Myslinski: If you didn't just have a game (the Sunday before), you could stay in advance to adapt. But we do have a game and it's really just going and trying to adapt to Greenwich Mean Time. Probably when we get there we'll tell the guys ... if they are going to bed late or they go to bed early, how quickly they can adapt to the sleeping rhythm and their new Circadian cycle.
How much do both of you work in concert with coach Gus Bradley and the coaching staff to explain what needs to be done from a health standpoint for this trip?
Trulock: Our general manager Dave Caldwell and Gus Bradley are great. They certainly understood how important all these components are. This is something that they made a priority for us in planning and having instructions for the players in what to do. Like Tom said, just looking ahead to when we get there on Monday is tough enough. We have activities planned, such as a regeneration session when we get there to try to advise the players that it's OK to take a nap but not to sleep all afternoon and try to get adjusted on that time zone as soon as we get there. Our logistics and operations staff is great. They're very helpful in planning these events so we can get the players adjusted as soon as possible.
Is there anything in regards to workouts or performance training that changes with the trip?
Myslinski: In the weight room, we're treating this week as a (light workout) week, just because our guys need to adapt to a new environment. I know accommodations are going to be made on the practice field. That's how things are. We understand that. We've adjusted to it. We've given information to the coaches. They're sponges. It's great to be able to give them that information and they appreciate it.
Myslinski: Really, everybody helps out everybody. We were in the same situation last year and we asked around.
Trulock: One thing that has been talked about between the medical staffs and the trainers is the emergency response. This is just one nuance of the trip. But if we were to respond to an emergency and need to spineboard a player, we have bigger athletes than most sports do. Other than football teams, nobody uses a spineboard this size. We have some medical equipment like that which we have left over there so that teams have access to it. It's one of those planning components. Hopefully it doesn't happen, but we have to be prepared for an emergency. In a regular NFL stadium you would have all that there. We've made sure those pieces are in place to respond to that type of emergency.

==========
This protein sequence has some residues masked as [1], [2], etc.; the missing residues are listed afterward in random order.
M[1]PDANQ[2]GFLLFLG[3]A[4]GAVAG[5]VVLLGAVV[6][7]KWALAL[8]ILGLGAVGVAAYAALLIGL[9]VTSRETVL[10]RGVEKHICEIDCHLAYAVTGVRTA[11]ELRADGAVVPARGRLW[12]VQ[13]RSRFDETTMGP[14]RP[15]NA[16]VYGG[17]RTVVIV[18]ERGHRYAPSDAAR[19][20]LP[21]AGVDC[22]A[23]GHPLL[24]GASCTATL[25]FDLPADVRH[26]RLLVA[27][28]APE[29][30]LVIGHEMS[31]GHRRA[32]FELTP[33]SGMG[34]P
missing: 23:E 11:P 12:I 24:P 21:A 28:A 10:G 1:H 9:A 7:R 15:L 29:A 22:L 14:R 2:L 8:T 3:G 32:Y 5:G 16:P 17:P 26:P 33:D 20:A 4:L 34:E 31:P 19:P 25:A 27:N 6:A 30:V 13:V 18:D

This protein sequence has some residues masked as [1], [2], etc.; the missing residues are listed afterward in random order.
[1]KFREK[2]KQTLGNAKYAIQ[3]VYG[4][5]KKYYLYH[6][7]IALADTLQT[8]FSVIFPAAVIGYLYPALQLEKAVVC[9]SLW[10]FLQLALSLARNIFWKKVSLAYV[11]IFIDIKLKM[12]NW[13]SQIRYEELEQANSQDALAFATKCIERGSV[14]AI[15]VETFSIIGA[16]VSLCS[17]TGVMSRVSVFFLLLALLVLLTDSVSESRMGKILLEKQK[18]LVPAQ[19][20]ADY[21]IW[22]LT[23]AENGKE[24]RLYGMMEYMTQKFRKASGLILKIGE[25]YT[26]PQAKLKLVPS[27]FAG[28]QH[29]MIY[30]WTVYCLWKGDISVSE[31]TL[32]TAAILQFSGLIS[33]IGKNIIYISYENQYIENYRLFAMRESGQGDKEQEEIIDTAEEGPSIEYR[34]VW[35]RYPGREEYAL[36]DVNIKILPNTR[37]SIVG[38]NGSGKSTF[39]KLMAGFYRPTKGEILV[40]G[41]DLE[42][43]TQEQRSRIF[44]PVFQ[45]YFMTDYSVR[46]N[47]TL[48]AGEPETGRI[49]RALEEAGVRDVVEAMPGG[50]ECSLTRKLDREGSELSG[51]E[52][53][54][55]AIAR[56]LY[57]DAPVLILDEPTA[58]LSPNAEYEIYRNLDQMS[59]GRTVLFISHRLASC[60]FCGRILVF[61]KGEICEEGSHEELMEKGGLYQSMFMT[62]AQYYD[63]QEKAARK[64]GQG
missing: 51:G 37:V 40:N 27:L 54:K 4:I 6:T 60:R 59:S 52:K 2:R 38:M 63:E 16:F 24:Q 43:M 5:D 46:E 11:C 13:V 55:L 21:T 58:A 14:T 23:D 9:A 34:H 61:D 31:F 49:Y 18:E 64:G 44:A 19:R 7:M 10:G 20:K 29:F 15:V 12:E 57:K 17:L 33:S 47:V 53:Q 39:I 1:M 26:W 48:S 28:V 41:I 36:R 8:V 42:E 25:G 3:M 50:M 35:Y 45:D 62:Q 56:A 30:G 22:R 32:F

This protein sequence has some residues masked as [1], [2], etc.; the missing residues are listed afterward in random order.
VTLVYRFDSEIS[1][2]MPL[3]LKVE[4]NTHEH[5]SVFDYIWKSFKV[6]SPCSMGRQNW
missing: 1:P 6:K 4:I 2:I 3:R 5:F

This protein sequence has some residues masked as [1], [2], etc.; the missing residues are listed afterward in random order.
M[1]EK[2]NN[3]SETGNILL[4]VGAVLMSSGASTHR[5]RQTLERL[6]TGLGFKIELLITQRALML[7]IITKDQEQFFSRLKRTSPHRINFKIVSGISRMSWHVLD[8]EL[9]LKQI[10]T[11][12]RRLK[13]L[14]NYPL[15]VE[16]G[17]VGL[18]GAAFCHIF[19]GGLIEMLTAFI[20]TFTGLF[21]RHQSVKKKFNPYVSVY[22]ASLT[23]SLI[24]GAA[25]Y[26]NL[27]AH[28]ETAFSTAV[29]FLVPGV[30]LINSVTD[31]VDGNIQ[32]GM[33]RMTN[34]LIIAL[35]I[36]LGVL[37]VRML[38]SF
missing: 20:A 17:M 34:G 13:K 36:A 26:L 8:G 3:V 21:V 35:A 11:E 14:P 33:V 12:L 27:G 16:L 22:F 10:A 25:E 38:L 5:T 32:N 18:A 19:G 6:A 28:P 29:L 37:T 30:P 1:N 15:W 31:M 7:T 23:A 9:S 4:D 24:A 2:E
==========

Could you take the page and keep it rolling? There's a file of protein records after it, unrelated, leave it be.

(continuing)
What are some of the details that people might not realize that go into safety for this trip?
Trulock: Our operations staff does so much of the work to plan for the equipment to over there. (For instance,) our equipment manager has been learning what the fields are going to be like over there. We're going to be practicing on different fields and making sure our players have the correct footwear. From a health and safety standpoint, that's very important in finding the right cleats and cleat size. Even stuff like that can affect the health and safety and are done behind the scenes. Those guys do a tremendous job.
Is the medical and support staff different than a domestic road game?
Trulock: From that standpoint, we're bringing the normal staff in terms of trainers, physicians and our strength and conditioning coaches. It's the normal group that would go on a regular road trip.